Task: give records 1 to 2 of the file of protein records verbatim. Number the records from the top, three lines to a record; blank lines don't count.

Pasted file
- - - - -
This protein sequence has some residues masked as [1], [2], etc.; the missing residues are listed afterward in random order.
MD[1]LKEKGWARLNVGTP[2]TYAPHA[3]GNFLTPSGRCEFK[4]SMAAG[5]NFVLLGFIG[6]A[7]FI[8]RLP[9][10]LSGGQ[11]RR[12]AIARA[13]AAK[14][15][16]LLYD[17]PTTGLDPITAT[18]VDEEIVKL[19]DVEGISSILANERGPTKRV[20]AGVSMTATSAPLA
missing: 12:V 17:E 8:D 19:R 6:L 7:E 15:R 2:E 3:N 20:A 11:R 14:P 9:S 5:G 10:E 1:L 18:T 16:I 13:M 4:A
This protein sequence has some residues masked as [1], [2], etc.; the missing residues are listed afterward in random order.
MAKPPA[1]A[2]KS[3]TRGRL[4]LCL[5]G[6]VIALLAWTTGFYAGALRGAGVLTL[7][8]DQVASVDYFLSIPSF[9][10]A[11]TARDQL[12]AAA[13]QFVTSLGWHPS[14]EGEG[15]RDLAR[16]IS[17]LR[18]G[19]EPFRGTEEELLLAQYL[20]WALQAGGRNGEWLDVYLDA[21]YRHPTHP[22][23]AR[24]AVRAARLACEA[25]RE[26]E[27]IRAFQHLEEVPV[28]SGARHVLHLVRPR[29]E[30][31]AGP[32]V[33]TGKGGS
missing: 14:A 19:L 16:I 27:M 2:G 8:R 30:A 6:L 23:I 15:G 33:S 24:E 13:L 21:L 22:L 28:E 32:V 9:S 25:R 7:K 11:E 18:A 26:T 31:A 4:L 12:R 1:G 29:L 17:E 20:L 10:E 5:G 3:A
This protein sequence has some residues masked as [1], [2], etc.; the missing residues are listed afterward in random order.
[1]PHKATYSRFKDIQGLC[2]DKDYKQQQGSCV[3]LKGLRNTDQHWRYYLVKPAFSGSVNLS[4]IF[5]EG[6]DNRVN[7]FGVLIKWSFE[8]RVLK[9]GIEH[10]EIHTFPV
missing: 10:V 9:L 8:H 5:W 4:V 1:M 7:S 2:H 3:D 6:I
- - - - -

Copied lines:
This protein sequence has some residues masked as [1], [2], etc.; the missing residues are listed afterward in random order.
MD[1]LKEKGWARLNVGTP[2]TYAPHA[3]GNFLTPSGRCEFK[4]SMAAG[5]NFVLLGFIG[6]A[7]FI[8]RLP[9][10]LSGGQ[11]RR[12]AIARA[13]AAK[14][15][16]LLYD[17]PTTGLDPITAT[18]VDEEIVKL[19]DVEGISSILANERGPTKRV[20]AGVSMTATSAPLA
missing: 12:V 17:E 8:D 19:R 6:L 7:E 15:R 2:E 3:N 20:A 11:R 14:P 9:S 5:G 10:E 1:L 18:T 16:I 13:M 4:A
This protein sequence has some residues masked as [1], [2], etc.; the missing residues are listed afterward in random order.
MAKPPA[1]A[2]KS[3]TRGRL[4]LCL[5]G[6]VIALLAWTTGFYAGALRGAGVLTL[7][8]DQVASVDYFLSIPSF[9][10]A[11]TARDQL[12]AAA[13]QFVTSLGWHPS[14]EGEG[15]RDLAR[16]IS[17]LR[18]G[19]EPFRGTEEELLLAQYL[20]WALQAGGRNGEWLDVYLDA[21]YRHPTHP[22][23]AR[24]AVRAARLACEA[25]RE[26]E[27]IRAFQHLEEVPV[28]SGARHVLHLVRPR[29]E[30][31]AGP[32]V[33]TGKGGS
missing: 14:A 19:L 16:I 27:M 2:G 8:R 30:A 6:L 23:I 15:G 33:S 24:E 13:L 21:L 22:L 28:E 32:V 9:S 25:R 7:K 11:E 18:A 26:T 31:A 4:L 12:R 1:G 29:L 17:E 20:L 10:E 5:G 3:A